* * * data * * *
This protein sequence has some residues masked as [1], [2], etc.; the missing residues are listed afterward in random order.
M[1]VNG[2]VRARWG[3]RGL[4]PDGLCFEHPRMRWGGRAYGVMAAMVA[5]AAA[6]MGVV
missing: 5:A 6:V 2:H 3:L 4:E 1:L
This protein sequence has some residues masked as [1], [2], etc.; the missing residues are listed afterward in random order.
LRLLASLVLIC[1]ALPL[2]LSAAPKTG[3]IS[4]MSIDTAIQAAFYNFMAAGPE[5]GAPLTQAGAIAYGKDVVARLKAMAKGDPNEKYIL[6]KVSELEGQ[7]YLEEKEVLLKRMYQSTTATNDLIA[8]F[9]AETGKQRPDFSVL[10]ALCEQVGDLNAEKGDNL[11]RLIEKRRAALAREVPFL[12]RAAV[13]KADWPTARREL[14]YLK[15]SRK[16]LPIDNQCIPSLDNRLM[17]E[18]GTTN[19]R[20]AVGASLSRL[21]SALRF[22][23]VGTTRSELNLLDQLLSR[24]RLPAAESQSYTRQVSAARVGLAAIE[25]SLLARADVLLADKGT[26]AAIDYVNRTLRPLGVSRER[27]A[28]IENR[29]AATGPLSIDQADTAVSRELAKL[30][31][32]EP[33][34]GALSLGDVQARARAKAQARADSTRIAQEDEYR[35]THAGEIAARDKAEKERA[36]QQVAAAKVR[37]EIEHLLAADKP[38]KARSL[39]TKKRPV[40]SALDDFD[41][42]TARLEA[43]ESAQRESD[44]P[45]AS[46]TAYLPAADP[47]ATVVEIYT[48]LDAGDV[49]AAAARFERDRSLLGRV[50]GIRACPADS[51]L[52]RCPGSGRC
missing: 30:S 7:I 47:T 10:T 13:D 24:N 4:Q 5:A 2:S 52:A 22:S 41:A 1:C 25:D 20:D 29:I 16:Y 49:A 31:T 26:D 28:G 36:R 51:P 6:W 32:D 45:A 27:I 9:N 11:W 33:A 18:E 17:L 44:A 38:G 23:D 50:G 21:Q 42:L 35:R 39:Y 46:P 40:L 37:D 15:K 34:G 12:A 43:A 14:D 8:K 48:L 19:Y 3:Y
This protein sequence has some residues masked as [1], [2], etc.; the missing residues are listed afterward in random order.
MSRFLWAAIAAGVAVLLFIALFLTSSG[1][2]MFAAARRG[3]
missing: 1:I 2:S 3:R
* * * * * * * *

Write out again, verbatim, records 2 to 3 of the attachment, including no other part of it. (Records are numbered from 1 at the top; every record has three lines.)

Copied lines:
This protein sequence has some residues masked as [1], [2], etc.; the missing residues are listed afterward in random order.
LRLLASLVLIC[1]ALPL[2]LSAAPKTG[3]IS[4]MSIDTAIQAAFYNFMAAGPE[5]GAPLTQAGAIAYGKDVVARLKAMAKGDPNEKYIL[6]KVSELEGQ[7]YLEEKEVLLKRMYQSTTATNDLIA[8]F[9]AETGKQRPDFSVL[10]ALCEQVGDLNAEKGDNL[11]RLIEKRRAALAREVPFL[12]RAAV[13]KADWPTARREL[14]YLK[15]SRK[16]LPIDNQCIPSLDNRLM[17]E[18]GTTN[19]R[20]AVGASLSRL[21]SALRF[22][23]VGTTRSELNLLDQLLSR[24]RLPAAESQSYTRQVSAARVGLAAIE[25]SLLARADVLLADKGT[26]AAIDYVNRTLRPLGVSRER[27]A[28]IENR[29]AATGPLSIDQADTAVSRELAKL[30][31][32]EP[33][34]GALSLGDVQARARAKAQARADSTRIAQEDEYR[35]THAGEIAARDKAEKERA[36]QQVAAAKVR[37]EIEHLLAADKP[38]KARSL[39]TKKRPV[40]SALDDFD[41][42]TARLEA[43]ESAQRESD[44]P[45]AS[46]TAYLPAADP[47]ATVVEIYT[48]LDAGDV[49]AAAARFERDRSLLGRV[50]GIRACPADS[51]L[52]RCPGSGRC
missing: 30:S 7:I 47:T 10:T 13:D 24:N 4:Q 5:A 2:S 52:A 22:S 41:A 1:C 25:D 20:D 29:I 16:Y 49:A 31:T 26:D 28:G 36:R 51:P 6:W 32:D 45:A 27:I 9:N 11:W 33:A 18:E 17:L 44:A 38:G 23:D 50:G 21:Q 42:L 35:R 39:Y 46:P 40:L 37:D 15:K 34:G 12:A 43:A 14:D 8:K 48:L 19:Y 3:Y
This protein sequence has some residues masked as [1], [2], etc.; the missing residues are listed afterward in random order.
MSRFLWAAIAAGVAVLLFIALFLTSSG[1][2]MFAAARRG[3]
missing: 1:I 2:S 3:R